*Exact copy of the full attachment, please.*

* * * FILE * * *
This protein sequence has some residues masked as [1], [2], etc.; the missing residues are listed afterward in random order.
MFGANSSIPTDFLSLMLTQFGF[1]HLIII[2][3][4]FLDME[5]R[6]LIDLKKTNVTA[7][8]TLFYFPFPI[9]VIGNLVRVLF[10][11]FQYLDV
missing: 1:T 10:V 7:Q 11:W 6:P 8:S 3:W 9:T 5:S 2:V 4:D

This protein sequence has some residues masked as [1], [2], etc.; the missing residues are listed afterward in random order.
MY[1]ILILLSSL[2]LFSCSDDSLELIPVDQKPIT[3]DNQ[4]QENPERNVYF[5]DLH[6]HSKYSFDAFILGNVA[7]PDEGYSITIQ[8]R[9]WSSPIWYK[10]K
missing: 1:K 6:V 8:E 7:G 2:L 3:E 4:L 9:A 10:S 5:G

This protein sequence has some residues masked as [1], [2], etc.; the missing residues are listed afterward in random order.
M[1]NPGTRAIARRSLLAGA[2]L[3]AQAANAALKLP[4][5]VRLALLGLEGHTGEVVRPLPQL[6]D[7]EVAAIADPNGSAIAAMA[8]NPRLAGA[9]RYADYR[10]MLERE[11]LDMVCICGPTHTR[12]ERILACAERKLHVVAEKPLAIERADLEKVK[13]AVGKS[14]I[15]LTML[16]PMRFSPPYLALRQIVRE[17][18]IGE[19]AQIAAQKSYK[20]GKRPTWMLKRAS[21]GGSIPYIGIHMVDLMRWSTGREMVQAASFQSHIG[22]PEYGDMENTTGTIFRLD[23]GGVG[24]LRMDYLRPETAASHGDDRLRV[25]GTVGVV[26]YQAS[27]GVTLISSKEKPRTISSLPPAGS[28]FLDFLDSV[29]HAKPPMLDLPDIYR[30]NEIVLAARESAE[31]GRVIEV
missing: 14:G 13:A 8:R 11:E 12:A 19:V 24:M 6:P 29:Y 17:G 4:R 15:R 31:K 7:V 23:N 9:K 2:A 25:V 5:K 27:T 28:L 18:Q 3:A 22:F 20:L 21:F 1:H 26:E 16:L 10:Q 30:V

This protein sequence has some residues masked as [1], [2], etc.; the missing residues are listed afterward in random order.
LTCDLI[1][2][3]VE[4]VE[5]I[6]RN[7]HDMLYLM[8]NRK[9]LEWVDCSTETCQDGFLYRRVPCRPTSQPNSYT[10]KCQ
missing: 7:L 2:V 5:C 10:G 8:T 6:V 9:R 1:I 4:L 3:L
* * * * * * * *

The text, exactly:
This protein sequence has some residues masked as [1], [2], etc.; the missing residues are listed afterward in random order.
MFGANSSIPTDFLSLMLTQFGF[1]HLIII[2][3][4]FLDME[5]R[6]LIDLKKTNVTA[7][8]TLFYFPFPI[9]VIGNLVRVLF[10][11]FQYLDV
missing: 1:T 10:V 7:Q 11:W 6:P 8:S 3:W 9:T 5:S 2:V 4:D

This protein sequence has some residues masked as [1], [2], etc.; the missing residues are listed afterward in random order.
MY[1]ILILLSSL[2]LFSCSDDSLELIPVDQKPIT[3]DNQ[4]QENPERNVYF[5]DLH[6]HSKYSFDAFILGNVA[7]PDEGYSITIQ[8]R[9]WSSPIWYK[10]K
missing: 1:K 6:V 8:E 7:G 2:L 3:E 4:L 9:A 10:S 5:G

This protein sequence has some residues masked as [1], [2], etc.; the missing residues are listed afterward in random order.
M[1]NPGTRAIARRSLLAGA[2]L[3]AQAANAALKLP[4][5]VRLALLGLEGHTGEVVRPLPQL[6]D[7]EVAAIADPNGSAIAAMA[8]NPRLAGA[9]RYADYR[10]MLERE[11]LDMVCICGPTHTR[12]ERILACAERKLHVVAEKPLAIERADLEKVK[13]AVGKS[14]I[15]LTML[16]PMRFSPPYLALRQIVRE[17][18]IGE[19]AQIAAQKSYK[20]GKRPTWMLKRAS[21]GGSIPYIGIHMVDLMRWSTGREMVQAASFQSHIG[22]PEYGDMENTTGTIFRLD[23]GGVG[24]LRMDYLRPETAASHGDDRLRV[25]GTVGVV[26]YQAS[27]GVTLISSKEKPRTISSLPPAGS[28]FLDFLDSV[29]HAKPPMLDLPDIYR[30]NEIVLAARESAE[31]GRVIEV
missing: 14:G 13:A 8:R 11:E 12:A 19:V 24:M 6:P 29:Y 17:G 4:R 15:R 31:K 7:V 23:N 9:K 2:A 25:V 5:K 27:T 28:L 18:Q 3:A 22:F 20:L 21:F 1:H 26:E 16:L 10:Q 30:V

This protein sequence has some residues masked as [1], [2], etc.; the missing residues are listed afterward in random order.
LTCDLI[1][2][3]VE[4]VE[5]I[6]RN[7]HDMLYLM[8]NRK[9]LEWVDCSTETCQDGFLYRRVPCRPTSQPNSYT[10]KCQ
missing: 7:L 2:V 5:C 10:G 8:T 6:V 9:R 1:I 4:L 3:L